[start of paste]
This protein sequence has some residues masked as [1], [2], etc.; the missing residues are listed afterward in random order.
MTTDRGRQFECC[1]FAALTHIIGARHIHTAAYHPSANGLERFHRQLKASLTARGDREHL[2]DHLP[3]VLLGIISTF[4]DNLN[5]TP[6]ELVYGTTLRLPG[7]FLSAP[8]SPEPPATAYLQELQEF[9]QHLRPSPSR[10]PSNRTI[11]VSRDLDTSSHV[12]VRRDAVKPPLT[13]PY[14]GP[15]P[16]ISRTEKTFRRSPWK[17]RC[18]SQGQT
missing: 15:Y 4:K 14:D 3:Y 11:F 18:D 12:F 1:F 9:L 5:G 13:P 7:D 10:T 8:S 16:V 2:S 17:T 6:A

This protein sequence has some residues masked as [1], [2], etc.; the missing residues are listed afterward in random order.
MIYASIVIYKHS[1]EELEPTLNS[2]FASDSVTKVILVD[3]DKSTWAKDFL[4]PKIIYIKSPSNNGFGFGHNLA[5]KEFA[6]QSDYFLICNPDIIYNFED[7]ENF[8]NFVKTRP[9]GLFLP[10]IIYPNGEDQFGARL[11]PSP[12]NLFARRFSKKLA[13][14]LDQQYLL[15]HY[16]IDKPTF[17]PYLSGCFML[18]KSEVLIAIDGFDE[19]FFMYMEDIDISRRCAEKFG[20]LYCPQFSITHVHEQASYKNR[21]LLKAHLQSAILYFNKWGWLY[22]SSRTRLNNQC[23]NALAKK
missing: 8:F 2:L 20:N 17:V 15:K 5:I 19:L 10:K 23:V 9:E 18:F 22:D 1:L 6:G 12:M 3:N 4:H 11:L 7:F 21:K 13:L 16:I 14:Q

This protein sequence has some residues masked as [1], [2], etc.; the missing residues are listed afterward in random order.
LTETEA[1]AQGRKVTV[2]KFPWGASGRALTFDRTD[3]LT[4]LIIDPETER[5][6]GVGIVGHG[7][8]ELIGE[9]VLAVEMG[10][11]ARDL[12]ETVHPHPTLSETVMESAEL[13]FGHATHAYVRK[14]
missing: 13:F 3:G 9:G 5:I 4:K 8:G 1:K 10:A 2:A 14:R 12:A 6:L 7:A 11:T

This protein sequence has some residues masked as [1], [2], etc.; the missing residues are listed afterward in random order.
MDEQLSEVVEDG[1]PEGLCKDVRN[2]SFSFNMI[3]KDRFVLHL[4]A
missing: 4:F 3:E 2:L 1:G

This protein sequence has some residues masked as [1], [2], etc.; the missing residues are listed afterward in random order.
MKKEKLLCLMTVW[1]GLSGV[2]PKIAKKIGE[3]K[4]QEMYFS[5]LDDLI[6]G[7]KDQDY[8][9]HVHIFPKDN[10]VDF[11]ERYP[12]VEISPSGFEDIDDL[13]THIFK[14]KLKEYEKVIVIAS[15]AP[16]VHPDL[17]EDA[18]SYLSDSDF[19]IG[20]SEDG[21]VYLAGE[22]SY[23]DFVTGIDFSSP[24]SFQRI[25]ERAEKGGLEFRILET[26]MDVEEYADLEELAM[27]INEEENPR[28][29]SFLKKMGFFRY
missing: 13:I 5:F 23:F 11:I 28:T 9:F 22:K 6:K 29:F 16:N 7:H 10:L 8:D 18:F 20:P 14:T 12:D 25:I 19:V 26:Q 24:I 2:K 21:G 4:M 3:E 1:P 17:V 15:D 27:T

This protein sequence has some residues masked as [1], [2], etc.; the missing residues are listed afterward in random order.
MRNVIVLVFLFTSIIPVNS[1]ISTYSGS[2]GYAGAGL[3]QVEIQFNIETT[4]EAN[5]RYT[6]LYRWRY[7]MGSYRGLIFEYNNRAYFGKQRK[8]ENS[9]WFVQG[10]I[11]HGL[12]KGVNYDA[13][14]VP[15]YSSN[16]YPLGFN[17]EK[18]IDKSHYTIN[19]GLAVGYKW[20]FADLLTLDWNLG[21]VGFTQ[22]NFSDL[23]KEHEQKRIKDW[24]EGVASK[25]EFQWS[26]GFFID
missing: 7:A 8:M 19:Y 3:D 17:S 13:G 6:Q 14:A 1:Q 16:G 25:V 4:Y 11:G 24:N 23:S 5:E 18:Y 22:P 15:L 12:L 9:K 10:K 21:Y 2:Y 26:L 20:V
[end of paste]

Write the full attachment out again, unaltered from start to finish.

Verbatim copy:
This protein sequence has some residues masked as [1], [2], etc.; the missing residues are listed afterward in random order.
MTTDRGRQFECC[1]FAALTHIIGARHIHTAAYHPSANGLERFHRQLKASLTARGDREHL[2]DHLP[3]VLLGIISTF[4]DNLN[5]TP[6]ELVYGTTLRLPG[7]FLSAP[8]SPEPPATAYLQELQEF[9]QHLRPSPSR[10]PSNRTI[11]VSRDLDTSSHV[12]VRRDAVKPPLT[13]PY[14]GP[15]P[16]ISRTEKTFRRSPWK[17]RC[18]SQGQT
missing: 15:Y 4:K 14:D 3:Y 11:F 18:D 12:F 1:F 9:L 5:G 13:P 7:D 10:T 8:S 16:V 2:S 17:T 6:A

This protein sequence has some residues masked as [1], [2], etc.; the missing residues are listed afterward in random order.
MIYASIVIYKHS[1]EELEPTLNS[2]FASDSVTKVILVD[3]DKSTWAKDFL[4]PKIIYIKSPSNNGFGFGHNLA[5]KEFA[6]QSDYFLICNPDIIYNFED[7]ENF[8]NFVKTRP[9]GLFLP[10]IIYPNGEDQFGARL[11]PSP[12]NLFARRFSKKLA[13][14]LDQQYLL[15]HY[16]IDKPTF[17]PYLSGCFML[18]KSEVLIAIDGFDE[19]FFMYMEDIDISRRCAEKFG[20]LYCPQFSITHVHEQASYKNR[21]LLKAHLQSAILYFNKWGWLY[22]SSRTRLNNQC[23]NALAKK
missing: 8:F 2:L 20:N 17:V 15:K 5:I 19:L 10:K 23:V 9:E 18:F 22:D 1:L 6:G 12:M 3:N 4:H 11:L 7:F 21:K 13:L 16:I 14:Q

This protein sequence has some residues masked as [1], [2], etc.; the missing residues are listed afterward in random order.
LTETEA[1]AQGRKVTV[2]KFPWGASGRALTFDRTD[3]LT[4]LIIDPETER[5][6]GVGIVGHG[7][8]ELIGE[9]VLAVEMG[10][11]ARDL[12]ETVHPHPTLSETVMESAEL[13]FGHATHAYVRK[14]
missing: 13:F 3:G 9:G 5:I 4:K 8:G 1:K 10:A 2:A 14:R 12:A 6:L 7:A 11:T

This protein sequence has some residues masked as [1], [2], etc.; the missing residues are listed afterward in random order.
MDEQLSEVVEDG[1]PEGLCKDVRN[2]SFSFNMI[3]KDRFVLHL[4]A
missing: 4:F 3:E 2:L 1:G

This protein sequence has some residues masked as [1], [2], etc.; the missing residues are listed afterward in random order.
MKKEKLLCLMTVW[1]GLSGV[2]PKIAKKIGE[3]K[4]QEMYFS[5]LDDLI[6]G[7]KDQDY[8][9]HVHIFPKDN[10]VDF[11]ERYP[12]VEISPSGFEDIDDL[13]THIFK[14]KLKEYEKVIVIAS[15]AP[16]VHPDL[17]EDA[18]SYLSDSDF[19]IG[20]SEDG[21]VYLAGE[22]SY[23]DFVTGIDFSSP[24]SFQRI[25]ERAEKGGLEFRILET[26]MDVEEYADLEELAM[27]INEEENPR[28][29]SFLKKMGFFRY
missing: 13:I 5:F 23:F 11:I 28:T 9:F 22:K 6:K 29:F 16:N 7:H 10:L 8:D 18:F 20:P 14:T 12:D 25:I 19:V 26:Q 24:I 2:K 21:G 4:M 3:E 1:P 17:V 15:D 27:T

This protein sequence has some residues masked as [1], [2], etc.; the missing residues are listed afterward in random order.
MRNVIVLVFLFTSIIPVNS[1]ISTYSGS[2]GYAGAGL[3]QVEIQFNIETT[4]EAN[5]RYT[6]LYRWRY[7]MGSYRGLIFEYNNRAYFGKQRK[8]ENS[9]WFVQG[10]I[11]HGL[12]KGVNYDA[13][14]VP[15]YSSN[16]YPLGFN[17]EK[18]IDKSHYTIN[19]GLAVGYKW[20]FADLLTLDWNLG[21]VGFTQ[22]NFSDL[23]KEHEQKRIKDW[24]EGVASK[25]EFQWS[26]GFFID
missing: 7:A 8:M 19:Y 3:D 17:S 13:G 6:Q 14:A 1:Q 16:G 25:V 4:Y 11:G 24:N 23:S 5:E 18:Y 22:P 15:L 12:L 9:K 10:K 21:Y 2:Y 26:L 20:V